Archive for the ‘Politics’ Category.
Adam Goldberg in the Huffpo has 11 reasons why a shutdown would be "terrible" for me. Many of these are absurd [sorry, left the link out originally]
1. HUGE NUMBER OF FURLOUGHS: As many as 800,000 of the country's 2.1 million federal workers could be furloughed as the result of a shutdown
There it is again. Apparently the most useful thing these 800,000 people do is draw and spend their paycheck.
9. NATIONAL PARKS, MUSEUMS (AND PANDAS!): The country's national parks would be forced to close without a government funding deal
2. ENVIRONMENTAL PROTECTION ON HOLD: The head of the Environmental Protection Agency says that the regulator would "effectively shut down" without a deal to fund the government.
8. WORKPLACE SAFETY: Most Labor Department investigations into workplace safety and discrimination would cease if a deal is not reached to avert a shutdown.
6. FOOD SAFETY: Most routine FDA food safety inspections would be suspended in the case of a shutdown.
This is just playing on the public's ignorance of how these agencies operate. I suppose there are low information voters out there who think that EPA officials are stationed at each plant with binoculars looking for emissions and once they get furloughed, companies will race to dump a bunch of stuff while they are not looking. Monitoring is all by data reporting on these issues. The departments conduct audits and investigations retroactively. Delaying these investigations that can take years does absolutely nothing in real time to change health or safety. As for routine food safety inspections, these happen on a timetable of weeks or months, so that a few days delay in an inspection that occurs every 90 days or so is not going to make a difference.
10. STOCK MARKET PANIC: The stock market reacted negatively on Monday amidst worries about a shutdown and an upcoming fight to raise the country's debt ceiling. The lack of a resolution could mean more market madness to come.
Dow up 20 points, S&P up about a half percent as I write this.
7. NO BACK PAY: Employees of one U.S. attorney have been warned that there is a "real possibility" they may not receive back pay if the government shuts down.
Holy crap! Government workers might not get paid for not working.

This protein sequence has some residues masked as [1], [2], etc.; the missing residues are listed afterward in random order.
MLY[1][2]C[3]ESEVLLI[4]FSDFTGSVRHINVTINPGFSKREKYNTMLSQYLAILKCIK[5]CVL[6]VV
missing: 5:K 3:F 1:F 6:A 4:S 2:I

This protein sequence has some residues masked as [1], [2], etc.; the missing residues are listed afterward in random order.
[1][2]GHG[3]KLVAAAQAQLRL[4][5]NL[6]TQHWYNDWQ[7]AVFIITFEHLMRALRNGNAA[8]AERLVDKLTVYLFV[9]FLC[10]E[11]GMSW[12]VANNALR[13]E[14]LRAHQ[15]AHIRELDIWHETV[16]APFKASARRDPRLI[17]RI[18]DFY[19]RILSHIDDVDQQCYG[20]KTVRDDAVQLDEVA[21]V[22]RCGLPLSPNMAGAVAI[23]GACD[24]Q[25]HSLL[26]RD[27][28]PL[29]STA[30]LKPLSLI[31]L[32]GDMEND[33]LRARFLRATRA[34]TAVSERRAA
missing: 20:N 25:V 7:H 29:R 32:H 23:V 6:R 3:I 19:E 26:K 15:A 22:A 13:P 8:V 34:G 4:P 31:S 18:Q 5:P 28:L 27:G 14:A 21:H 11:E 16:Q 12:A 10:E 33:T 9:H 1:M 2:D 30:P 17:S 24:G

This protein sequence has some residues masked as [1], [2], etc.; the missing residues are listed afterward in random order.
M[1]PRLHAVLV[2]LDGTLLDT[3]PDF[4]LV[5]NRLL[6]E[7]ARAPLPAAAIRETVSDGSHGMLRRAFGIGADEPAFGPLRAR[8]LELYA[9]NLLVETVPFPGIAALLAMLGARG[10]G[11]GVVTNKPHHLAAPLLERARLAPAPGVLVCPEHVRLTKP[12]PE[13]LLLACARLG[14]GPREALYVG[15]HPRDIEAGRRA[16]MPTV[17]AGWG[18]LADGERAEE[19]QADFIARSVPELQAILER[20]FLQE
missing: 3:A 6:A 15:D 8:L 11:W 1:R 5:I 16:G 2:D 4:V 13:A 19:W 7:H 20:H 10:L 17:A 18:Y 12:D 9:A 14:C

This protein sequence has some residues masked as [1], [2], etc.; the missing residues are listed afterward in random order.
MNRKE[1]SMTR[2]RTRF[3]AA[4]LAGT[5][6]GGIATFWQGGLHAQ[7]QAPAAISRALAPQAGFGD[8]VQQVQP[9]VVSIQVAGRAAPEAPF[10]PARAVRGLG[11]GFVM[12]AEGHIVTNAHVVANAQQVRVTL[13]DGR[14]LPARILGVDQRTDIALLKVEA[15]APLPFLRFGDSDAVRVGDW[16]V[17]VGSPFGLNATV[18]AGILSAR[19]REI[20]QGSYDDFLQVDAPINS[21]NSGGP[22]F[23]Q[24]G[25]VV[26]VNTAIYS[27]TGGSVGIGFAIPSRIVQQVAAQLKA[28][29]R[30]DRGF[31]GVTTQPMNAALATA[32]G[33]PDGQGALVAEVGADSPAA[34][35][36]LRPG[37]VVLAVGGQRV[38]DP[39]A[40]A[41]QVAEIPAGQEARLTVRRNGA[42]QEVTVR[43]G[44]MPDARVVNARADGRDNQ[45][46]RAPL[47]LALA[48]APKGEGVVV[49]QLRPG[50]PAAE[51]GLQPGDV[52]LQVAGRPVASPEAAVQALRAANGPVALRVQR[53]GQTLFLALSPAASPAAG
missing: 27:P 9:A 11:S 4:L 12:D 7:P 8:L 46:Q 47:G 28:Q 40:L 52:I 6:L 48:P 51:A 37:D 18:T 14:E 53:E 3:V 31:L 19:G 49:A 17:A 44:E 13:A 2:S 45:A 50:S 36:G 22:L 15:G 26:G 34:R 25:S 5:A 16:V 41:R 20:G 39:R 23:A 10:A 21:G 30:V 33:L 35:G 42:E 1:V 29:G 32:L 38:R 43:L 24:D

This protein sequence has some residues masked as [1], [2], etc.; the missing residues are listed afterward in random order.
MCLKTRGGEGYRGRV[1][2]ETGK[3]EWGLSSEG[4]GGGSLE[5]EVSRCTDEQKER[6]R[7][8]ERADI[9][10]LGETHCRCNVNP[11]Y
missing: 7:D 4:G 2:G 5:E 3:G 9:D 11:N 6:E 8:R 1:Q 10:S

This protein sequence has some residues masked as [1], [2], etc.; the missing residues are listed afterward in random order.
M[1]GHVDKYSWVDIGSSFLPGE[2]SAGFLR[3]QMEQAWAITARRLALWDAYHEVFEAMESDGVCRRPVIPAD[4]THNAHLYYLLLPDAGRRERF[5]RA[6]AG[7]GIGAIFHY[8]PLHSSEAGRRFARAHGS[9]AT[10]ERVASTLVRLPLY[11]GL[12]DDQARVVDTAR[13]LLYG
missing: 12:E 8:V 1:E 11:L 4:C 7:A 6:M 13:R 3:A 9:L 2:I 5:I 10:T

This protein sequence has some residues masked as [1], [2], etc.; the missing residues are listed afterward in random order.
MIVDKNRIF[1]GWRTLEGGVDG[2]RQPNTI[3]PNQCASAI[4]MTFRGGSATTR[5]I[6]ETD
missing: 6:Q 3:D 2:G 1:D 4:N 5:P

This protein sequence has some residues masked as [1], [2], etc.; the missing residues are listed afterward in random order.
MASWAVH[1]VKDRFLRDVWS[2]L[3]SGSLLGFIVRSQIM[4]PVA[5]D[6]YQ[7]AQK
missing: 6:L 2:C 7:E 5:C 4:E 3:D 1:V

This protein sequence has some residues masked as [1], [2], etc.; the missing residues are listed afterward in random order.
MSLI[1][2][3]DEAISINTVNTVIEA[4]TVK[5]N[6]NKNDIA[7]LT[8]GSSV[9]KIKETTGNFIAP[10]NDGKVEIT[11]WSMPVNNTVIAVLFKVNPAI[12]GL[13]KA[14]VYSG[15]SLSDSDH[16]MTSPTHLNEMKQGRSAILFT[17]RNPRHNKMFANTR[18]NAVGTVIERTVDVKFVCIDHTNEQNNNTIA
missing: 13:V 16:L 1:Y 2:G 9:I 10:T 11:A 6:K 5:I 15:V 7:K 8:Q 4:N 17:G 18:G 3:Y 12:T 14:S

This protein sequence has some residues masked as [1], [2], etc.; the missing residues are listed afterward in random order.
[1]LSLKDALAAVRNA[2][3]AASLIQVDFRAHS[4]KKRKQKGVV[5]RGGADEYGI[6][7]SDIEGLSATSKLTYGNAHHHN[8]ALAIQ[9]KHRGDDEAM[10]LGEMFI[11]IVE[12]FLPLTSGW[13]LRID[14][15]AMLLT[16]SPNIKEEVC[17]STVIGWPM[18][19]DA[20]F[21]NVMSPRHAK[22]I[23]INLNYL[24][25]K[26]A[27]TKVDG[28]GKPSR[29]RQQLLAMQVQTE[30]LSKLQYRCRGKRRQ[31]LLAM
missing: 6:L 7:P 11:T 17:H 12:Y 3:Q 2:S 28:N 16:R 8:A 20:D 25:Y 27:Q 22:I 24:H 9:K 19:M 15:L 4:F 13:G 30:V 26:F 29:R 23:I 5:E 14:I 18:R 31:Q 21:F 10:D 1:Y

11. DOJ DISRUPTION: Attorney General Eric Holder on Monday warned that a shutdown would have a "disruptive impact" on operations at the Justice Department. He pointed fingers at the House of Representatives and stated that there are "good, hard-working Americans who are going to suffer because of this dysfunction."
This is hilarious. A partisan rant from one of the most partisan knife-fighters in the Administration is not data, and in fact there is no detail at all here. As it turns out, the DOJ is mostly NOT affected except for some civil litigation, where cases that already drag on for years might take a week longer to complete, and a few lawyers may lose a few days of pay
Under the Justice Department's contingency plan for the shutdown, civil litigation will be curtailed or postponed. The employees of many DOJ agencies will be exempted from furloughs because their roles are deemed "essential."
In several recent posts, I have found humor in the fact that no one seems to be able to identify any services they will miss in the partial government shutdown except parks (here and here). I joked that
I would love to see the government shutdown rules modified to add National Parks to the critical assets that remain open in a shutdown, since this seems the only thing anyone cares about. Then it would be fascinating to see how the downside of the shutdown would be spun. I can see the headlines now. "AP: Millions of TPS reports go unfiled".
Moments ago Reuters and other wire services report, citing Republican Peter King, that House Republicans plan to pass three funding bills today to reopen Federal Parks, veteran programs and fund for the District of Columbia.
Apparently it is going nowhere. By the way, I have spent most of the day on the phone with supposedly-furloughed employees discussing the parks we operate, which look like they are going to stay open.
First, you did not read the title wrong. A government shutdown means only about a third of the government actually shuts down. But the more amazing thing is that given multiple opportunities to name what we would lose if this one third goes away, all anyone can name is parks. This is from a Q&A by the Associated Press via Zero Hedge, which says we would lose parks and have some delays in new disability applications and, uh, we would lose parks.
About one-third of the government will shut down. About 800,000 of about 2.1 million federal employees will be sent home without pay. National parks will close.
NASA will continue to keep workers at Mission Control in Houston and elsewhere to support the International Space station, where two Americans and four other people live. Aside from that only about 3 percent of NASA's 18,000 workers will keep working.
The military and other agencies involving safety and security would continue to function. These include air traffic controllers, border patrol and law enforcement officers. Social Security, Medicare and veterans' benefits payments would continue, but there could be delays in processing new disability applications.
A partial shutdown that lasts no more than a few days wouldn't likely nick the economy much. But if the shutdown were to persist for two weeks or more, the economy would likely begin to slow, economists say.
Extended closures of national parks would hurt hotels, restaurants and other tourism-related businesses. Delays in processing visas for overseas visitors could interrupt trade. And the one-third of the federal workforce that lost pay would cut back on spending, thereby slowing growth.